The town hall in Paris’s 12th arrondissement is decorated for the holidays, but the public square’s typical Christmas tree is missing. A tree-shaped sculpture built of repurposed wood now sits in its place.
The municipality’s decision is in line with a national and international trend favoring sustainability over tradition, and it has highlighted political divisions ahead of next year’s presidential election.
“A felled tree is usually the result of a monoculture, which is extremely harmful to the soil… Similarly, a tree that has been cut down is no longer present in nature to play its part in carbon capture “According to Guy Tabacchi, deputy mayor of the 12th arrondissement, the goal is to have no fallen Christmas trees in public spaces by 2026.
That may be difficult.
Traditionalists erected a potted conifer in front of the town hall, which was later removed and planted in a woods on the outskirts of town by the local authorities.
“A nice Christmas tree is one that is lighted up and decorated with ribbons. This isn’t the Christmas enchantment, “a grandma from the 12th arrondissement, who only wanted to be identified as Annie, remarked.
The argument has become wrapped up with the issue of national identity and has divided opinion along political lines.
“To be French is to have a Christmas tree. It is to eat foie gras. It is to vote for Miss France and it is the Tour de France because that is France,” Valérie Pécresse, candidate for the Les Republicains party, told a France 3 journalist during a TV debate.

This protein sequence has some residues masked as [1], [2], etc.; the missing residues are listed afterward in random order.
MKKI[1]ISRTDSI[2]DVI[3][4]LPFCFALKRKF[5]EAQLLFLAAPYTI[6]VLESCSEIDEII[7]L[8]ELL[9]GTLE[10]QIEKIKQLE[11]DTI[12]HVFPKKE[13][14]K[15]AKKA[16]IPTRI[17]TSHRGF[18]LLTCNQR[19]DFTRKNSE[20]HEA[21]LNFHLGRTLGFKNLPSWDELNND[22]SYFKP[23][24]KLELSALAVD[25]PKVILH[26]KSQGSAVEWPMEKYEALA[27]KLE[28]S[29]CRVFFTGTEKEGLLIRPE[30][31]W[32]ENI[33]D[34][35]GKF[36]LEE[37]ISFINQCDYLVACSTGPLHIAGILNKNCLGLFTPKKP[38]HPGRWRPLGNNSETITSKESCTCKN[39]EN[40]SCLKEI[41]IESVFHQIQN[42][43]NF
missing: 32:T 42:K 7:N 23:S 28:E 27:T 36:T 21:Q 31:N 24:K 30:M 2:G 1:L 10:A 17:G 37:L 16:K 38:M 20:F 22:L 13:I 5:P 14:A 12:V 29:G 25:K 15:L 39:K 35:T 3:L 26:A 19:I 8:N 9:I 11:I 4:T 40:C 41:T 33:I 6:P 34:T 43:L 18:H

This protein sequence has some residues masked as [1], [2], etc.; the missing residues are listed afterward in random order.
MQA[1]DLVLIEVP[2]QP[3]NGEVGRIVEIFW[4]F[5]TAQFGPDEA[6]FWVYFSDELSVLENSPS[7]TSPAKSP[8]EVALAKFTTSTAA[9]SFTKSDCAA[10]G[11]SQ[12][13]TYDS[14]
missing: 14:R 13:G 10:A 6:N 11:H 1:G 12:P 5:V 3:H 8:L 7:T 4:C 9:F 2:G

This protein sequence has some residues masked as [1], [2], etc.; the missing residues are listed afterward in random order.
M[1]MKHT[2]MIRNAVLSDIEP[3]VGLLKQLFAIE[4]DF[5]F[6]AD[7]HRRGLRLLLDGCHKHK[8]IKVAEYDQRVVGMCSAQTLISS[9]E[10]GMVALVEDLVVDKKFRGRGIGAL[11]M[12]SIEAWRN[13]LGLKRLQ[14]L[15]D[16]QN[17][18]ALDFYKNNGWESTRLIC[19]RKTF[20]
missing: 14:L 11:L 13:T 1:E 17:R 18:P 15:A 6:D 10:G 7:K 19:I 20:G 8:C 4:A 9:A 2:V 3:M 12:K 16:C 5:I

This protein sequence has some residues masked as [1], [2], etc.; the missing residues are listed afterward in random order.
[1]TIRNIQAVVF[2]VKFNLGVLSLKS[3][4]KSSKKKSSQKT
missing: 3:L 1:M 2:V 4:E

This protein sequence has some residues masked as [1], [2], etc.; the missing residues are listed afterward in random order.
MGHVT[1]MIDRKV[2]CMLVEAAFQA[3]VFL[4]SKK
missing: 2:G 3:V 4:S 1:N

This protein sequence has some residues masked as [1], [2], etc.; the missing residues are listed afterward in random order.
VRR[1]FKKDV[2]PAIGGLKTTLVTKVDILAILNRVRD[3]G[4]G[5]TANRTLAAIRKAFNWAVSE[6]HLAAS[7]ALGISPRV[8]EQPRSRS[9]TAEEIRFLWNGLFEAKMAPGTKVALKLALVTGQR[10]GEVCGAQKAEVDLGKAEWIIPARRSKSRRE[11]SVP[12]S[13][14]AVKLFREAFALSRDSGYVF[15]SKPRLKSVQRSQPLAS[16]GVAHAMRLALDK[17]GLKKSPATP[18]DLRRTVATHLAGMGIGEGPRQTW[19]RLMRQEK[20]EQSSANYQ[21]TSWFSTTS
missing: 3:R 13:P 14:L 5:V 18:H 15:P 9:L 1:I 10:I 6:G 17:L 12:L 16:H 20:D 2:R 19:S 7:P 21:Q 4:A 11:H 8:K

In contrast, mayors with ecological sympathies, including in the eastern city of Strasbourg, have banished foie gras from official events.
Strasbourg municipal councillor Marc Hoffsess says hospitality can be just as French without the pâté made from the liver of ducks or geese fattened through force-feeding and judged by many as harmful to animal wellbeing and the environment.
“Identity can change. Do we have a conservative message where we cling to things from our history or should we carry a message that reconciles humans with what is at stake concerning the survival of our planet?” he said.
In the southwestern port city of Bordeaux, people who took exception to the 11-metre (36.09 ft) glass tree the municipality erected brought a traditional tree to the main square.
Didier Jeanjean, deputy mayor in charge of nature in Bordeaux, said the debate was healthy.
“The Eiffel tower is today one of the most visited monuments in France but at the time it was one of the most criticised,” he said.